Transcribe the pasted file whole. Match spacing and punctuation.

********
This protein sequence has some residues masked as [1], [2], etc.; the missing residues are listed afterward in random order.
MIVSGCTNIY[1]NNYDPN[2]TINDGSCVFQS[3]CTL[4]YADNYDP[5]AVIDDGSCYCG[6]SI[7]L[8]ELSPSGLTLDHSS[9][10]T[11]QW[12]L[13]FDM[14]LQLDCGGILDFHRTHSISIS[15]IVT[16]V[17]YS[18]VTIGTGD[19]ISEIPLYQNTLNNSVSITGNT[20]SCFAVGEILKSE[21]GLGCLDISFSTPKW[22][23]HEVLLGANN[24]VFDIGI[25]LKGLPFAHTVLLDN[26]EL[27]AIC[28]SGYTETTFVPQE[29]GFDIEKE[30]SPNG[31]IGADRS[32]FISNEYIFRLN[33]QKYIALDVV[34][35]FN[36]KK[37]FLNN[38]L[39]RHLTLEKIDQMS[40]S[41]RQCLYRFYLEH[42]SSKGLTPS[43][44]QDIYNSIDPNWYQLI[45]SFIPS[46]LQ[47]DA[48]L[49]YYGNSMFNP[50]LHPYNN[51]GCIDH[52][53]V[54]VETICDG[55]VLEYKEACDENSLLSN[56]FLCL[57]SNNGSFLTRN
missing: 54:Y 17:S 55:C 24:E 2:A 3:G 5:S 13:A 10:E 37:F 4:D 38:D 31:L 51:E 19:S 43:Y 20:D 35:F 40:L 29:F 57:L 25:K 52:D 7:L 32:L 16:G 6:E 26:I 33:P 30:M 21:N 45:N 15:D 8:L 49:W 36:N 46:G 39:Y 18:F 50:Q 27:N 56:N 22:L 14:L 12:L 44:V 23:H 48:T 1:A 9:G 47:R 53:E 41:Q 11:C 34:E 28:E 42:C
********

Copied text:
This protein sequence has some residues masked as [1], [2], etc.; the missing residues are listed afterward in random order.
MIVSGCTNIY[1]NNYDPN[2]TINDGSCVFQS[3]CTL[4]YADNYDP[5]AVIDDGSCYCG[6]SI[7]L[8]ELSPSGLTLDHSS[9][10]T[11]QW[12]L[13]FDM[14]LQLDCGGILDFHRTHSISIS[15]IVT[16]V[17]YS[18]VTIGTGD[19]ISEIPLYQNTLNNSVSITGNT[20]SCFAVGEILKSE[21]GLGCLDISFSTPKW[22][23]HEVLLGANN[24]VFDIGI[25]LKGLPFAHTVLLDN[26]EL[27]AIC[28]SGYTETTFVPQE[29]GFDIEKE[30]SPNG[31]IGADRS[32]FISNEYIFRLN[33]QKYIALDVV[34][35]FN[36]KK[37]FLNN[38]L[39]RHLTLEKIDQMS[40]S[41]RQCLYRFYLEH[42]SSKGLTPS[43][44]QDIYNSIDPNWYQLI[45]SFIPS[46]LQ[47]DA[48]L[49]YYGNSMFNP[50]LHPYNN[51]GCIDH[52][53]V[54]VETICDG[55]VLEYKEACDENSLLSN[56]FLCL[57]SNNGSFLTRN
missing: 54:Y 17:S 55:C 24:E 2:A 3:G 5:S 13:A 10:E 37:F 4:D 38:D 31:L 51:E 19:S 43:Y 20:D 35:F 40:L 29:F 57:L 25:K 52:D 7:L 32:L 16:G 6:E 26:I 33:P 30:M 21:N 45:N 15:D 8:L 49:W 36:N 46:G 39:Y 18:F 50:Q 27:N 56:N 22:L 14:L 12:L 44:V 23:H 48:T 1:A 9:G 47:R 53:E 41:Q 11:C 34:E 28:E 42:C